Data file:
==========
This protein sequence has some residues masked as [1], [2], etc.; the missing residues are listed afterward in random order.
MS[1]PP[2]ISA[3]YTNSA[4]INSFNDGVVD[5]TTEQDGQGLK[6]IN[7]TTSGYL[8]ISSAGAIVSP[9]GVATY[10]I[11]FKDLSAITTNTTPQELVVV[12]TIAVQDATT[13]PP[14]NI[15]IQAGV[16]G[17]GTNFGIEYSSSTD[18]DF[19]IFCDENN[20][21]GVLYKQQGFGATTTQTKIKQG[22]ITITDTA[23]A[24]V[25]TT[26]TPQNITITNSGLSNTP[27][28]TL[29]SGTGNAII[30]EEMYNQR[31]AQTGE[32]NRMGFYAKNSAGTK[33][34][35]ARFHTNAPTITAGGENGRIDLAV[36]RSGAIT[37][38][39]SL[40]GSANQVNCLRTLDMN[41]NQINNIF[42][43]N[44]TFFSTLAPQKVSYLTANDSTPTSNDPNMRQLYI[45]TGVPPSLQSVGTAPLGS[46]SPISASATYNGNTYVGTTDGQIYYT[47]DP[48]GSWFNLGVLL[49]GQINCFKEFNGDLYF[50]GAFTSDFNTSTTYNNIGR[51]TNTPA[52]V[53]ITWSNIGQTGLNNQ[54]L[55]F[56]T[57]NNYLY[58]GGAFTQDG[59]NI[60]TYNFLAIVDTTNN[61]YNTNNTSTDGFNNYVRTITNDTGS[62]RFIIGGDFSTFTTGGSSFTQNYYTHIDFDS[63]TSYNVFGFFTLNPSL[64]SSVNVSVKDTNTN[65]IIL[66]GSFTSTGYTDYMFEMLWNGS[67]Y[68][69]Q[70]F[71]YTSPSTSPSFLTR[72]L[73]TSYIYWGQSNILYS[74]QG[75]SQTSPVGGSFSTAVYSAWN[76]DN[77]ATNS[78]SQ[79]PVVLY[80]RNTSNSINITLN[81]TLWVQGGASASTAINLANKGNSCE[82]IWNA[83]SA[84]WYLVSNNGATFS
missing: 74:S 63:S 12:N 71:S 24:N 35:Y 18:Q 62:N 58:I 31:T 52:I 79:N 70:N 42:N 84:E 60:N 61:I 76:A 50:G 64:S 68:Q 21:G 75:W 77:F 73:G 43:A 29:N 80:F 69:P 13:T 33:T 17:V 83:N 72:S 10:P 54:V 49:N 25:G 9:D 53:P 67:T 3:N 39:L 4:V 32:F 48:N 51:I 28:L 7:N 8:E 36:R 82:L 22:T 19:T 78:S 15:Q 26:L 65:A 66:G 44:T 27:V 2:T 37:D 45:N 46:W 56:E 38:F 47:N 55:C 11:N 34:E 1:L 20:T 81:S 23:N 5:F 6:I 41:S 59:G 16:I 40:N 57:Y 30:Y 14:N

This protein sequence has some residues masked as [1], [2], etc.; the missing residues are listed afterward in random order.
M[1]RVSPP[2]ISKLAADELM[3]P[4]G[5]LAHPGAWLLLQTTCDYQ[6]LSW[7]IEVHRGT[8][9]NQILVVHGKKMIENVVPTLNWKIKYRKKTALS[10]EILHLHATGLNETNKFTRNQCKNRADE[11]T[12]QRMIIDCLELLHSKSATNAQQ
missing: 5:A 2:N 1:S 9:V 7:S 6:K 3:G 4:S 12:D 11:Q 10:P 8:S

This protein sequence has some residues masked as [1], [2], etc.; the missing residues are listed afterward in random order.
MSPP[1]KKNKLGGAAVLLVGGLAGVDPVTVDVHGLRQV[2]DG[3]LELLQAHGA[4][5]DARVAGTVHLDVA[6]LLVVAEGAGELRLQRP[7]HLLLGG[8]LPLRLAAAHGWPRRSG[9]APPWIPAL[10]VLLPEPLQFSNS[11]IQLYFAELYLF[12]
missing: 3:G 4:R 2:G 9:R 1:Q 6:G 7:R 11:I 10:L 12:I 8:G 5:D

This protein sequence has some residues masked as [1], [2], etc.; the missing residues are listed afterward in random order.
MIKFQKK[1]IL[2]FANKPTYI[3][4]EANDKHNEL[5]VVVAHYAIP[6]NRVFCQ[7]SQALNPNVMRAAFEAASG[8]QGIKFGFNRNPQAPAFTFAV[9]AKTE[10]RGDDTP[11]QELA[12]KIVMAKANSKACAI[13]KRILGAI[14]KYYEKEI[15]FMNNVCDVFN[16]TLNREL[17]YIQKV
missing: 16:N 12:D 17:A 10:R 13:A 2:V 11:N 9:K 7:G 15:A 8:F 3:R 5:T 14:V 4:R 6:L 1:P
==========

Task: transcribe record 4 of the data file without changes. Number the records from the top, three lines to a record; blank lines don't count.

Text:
This protein sequence has some residues masked as [1], [2], etc.; the missing residues are listed afterward in random order.
MIKFQKK[1]IL[2]FANKPTYI[3][4]EANDKHNEL[5]VVVAHYAIP[6]NRVFCQ[7]SQALNPNVMRAAFEAASG[8]QGIKFGFNRNPQAPAFTFAV[9]AKTE[10]RGDDTP[11]QELA[12]KIVMAKANSKACAI[13]KRILGAI[14]KYYEKEI[15]FMNNVCDVFN[16]TLNREL[17]YIQKV
missing: 16:N 12:D 17:A 10:R 13:A 2:V 11:N 9:K 7:G 15:A 8:F 3:R 5:T 14:V 4:R 6:L 1:P